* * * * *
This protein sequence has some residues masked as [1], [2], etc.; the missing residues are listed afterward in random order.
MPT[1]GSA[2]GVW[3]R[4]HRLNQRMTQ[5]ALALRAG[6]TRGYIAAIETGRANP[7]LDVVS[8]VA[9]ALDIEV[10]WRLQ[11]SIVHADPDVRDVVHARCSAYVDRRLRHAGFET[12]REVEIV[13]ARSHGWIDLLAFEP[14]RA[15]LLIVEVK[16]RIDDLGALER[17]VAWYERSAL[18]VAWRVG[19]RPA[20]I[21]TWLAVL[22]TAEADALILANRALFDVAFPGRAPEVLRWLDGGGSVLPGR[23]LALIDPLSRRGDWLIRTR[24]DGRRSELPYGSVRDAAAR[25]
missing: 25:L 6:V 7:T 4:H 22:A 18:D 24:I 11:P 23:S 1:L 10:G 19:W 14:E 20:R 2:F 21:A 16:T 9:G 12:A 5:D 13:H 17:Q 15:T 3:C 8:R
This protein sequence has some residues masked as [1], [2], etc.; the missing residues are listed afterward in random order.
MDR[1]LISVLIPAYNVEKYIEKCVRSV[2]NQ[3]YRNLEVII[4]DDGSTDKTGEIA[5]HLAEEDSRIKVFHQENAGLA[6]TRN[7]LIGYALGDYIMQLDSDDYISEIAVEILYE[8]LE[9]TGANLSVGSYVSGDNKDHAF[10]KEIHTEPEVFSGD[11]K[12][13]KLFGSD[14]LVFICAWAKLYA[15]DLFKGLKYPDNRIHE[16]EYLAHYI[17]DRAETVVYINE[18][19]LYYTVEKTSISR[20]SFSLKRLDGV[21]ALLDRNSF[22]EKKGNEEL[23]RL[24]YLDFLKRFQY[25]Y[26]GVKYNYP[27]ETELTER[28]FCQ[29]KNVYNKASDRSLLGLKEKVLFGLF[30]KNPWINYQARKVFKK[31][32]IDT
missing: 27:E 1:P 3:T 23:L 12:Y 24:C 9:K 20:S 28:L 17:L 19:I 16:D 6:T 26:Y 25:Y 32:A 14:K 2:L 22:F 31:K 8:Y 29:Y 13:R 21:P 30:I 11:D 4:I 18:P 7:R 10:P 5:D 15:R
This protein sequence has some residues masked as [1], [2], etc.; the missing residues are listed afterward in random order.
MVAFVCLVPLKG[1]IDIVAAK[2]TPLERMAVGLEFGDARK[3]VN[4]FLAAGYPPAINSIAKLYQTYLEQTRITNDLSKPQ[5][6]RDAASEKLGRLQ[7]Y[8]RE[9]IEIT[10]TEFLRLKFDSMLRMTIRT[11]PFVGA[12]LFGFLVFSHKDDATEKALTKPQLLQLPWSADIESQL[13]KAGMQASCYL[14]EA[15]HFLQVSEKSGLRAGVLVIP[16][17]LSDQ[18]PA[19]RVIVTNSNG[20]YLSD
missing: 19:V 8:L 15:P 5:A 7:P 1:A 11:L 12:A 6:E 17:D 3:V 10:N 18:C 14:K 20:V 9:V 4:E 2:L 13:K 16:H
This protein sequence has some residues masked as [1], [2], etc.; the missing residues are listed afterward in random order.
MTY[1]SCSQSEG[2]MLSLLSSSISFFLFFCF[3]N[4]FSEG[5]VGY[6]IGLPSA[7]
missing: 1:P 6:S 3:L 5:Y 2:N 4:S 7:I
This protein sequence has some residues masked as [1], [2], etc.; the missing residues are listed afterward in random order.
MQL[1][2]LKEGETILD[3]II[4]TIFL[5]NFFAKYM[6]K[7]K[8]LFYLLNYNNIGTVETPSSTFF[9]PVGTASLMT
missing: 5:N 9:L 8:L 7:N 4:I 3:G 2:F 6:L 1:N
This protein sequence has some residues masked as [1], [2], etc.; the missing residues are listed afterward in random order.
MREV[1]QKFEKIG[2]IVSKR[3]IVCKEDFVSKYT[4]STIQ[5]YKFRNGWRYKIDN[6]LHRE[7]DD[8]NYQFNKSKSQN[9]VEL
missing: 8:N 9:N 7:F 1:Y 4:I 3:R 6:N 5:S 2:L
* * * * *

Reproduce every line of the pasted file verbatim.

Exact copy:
This protein sequence has some residues masked as [1], [2], etc.; the missing residues are listed afterward in random order.
MPT[1]GSA[2]GVW[3]R[4]HRLNQRMTQ[5]ALALRAG[6]TRGYIAAIETGRANP[7]LDVVS[8]VA[9]ALDIEV[10]WRLQ[11]SIVHADPDVRDVVHARCSAYVDRRLRHAGFET[12]REVEIV[13]ARSHGWIDLLAFEP[14]RA[15]LLIVEVK[16]RIDDLGALER[17]VAWYERSAL[18]VAWRVG[19]RPA[20]I[21]TWLAVL[22]TAEADALILANRALFDVAFPGRAPEVLRWLDGGGSVLPGR[23]LALIDPLSRRGDWLIRTR[24]DGRRSELPYGSVRDAAAR[25]
missing: 25:L 6:V 7:T 4:H 22:A 18:D 24:I 11:P 23:S 1:L 10:G 19:W 14:E 20:R 2:F 21:A 16:T 9:G 12:A 5:D 13:H 17:Q 15:T 3:C 8:R
This protein sequence has some residues masked as [1], [2], etc.; the missing residues are listed afterward in random order.
MDR[1]LISVLIPAYNVEKYIEKCVRSV[2]NQ[3]YRNLEVII[4]DDGSTDKTGEIA[5]HLAEEDSRIKVFHQENAGLA[6]TRN[7]LIGYALGDYIMQLDSDDYISEIAVEILYE[8]LE[9]TGANLSVGSYVSGDNKDHAF[10]KEIHTEPEVFSGD[11]K[12][13]KLFGSD[14]LVFICAWAKLYA[15]DLFKGLKYPDNRIHE[16]EYLAHYI[17]DRAETVVYINE[18][19]LYYTVEKTSISR[20]SFSLKRLDGV[21]ALLDRNSF[22]EKKGNEEL[23]RL[24]YLDFLKRFQY[25]Y[26]GVKYNYP[27]ETELTER[28]FCQ[29]KNVYNKASDRSLLGLKEKVLFGLF[30]KNPWINYQARKVFKK[31][32]IDT
missing: 27:E 1:P 3:T 23:L 12:Y 24:C 9:K 20:S 28:L 17:L 19:I 16:D 6:T 26:Y 25:Y 32:A 14:K 2:L 22:F 31:K 8:Y 29:Y 13:R 21:P 30:I 11:D 4:I 18:P 7:R 10:P 5:D 15:R
This protein sequence has some residues masked as [1], [2], etc.; the missing residues are listed afterward in random order.
MVAFVCLVPLKG[1]IDIVAAK[2]TPLERMAVGLEFGDARK[3]VN[4]FLAAGYPPAINSIAKLYQTYLEQTRITNDLSKPQ[5][6]RDAASEKLGRLQ[7]Y[8]RE[9]IEIT[10]TEFLRLKFDSMLRMTIRT[11]PFVGA[12]LFGFLVFSHKDDATEKALTKPQLLQLPWSADIESQL[13]KAGMQASCYL[14]EA[15]HFLQVSEKSGLRAGVLVIP[16][17]LSDQ[18]PA[19]RVIVTNSNG[20]YLSD
missing: 19:V 8:L 15:P 5:A 7:P 1:A 11:L 12:A 6:E 17:D 3:V 10:N 18:C 14:K 20:V 9:V 4:E 2:L 13:K 16:H
This protein sequence has some residues masked as [1], [2], etc.; the missing residues are listed afterward in random order.
MTY[1]SCSQSEG[2]MLSLLSSSISFFLFFCF[3]N[4]FSEG[5]VGY[6]IGLPSA[7]
missing: 1:P 6:S 3:L 5:Y 2:N 4:S 7:I
This protein sequence has some residues masked as [1], [2], etc.; the missing residues are listed afterward in random order.
MQL[1][2]LKEGETILD[3]II[4]TIFL[5]NFFAKYM[6]K[7]K[8]LFYLLNYNNIGTVETPSSTFF[9]PVGTASLMT
missing: 5:N 9:L 8:L 7:N 4:I 3:G 2:F 6:L 1:N
This protein sequence has some residues masked as [1], [2], etc.; the missing residues are listed afterward in random order.
MREV[1]QKFEKIG[2]IVSKR[3]IVCKEDFVSKYT[4]STIQ[5]YKFRNGWRYKIDN[6]LHRE[7]DD[8]NYQFNKSKSQN[9]VEL
missing: 8:N 9:N 7:F 1:Y 4:I 3:R 6:N 5:S 2:L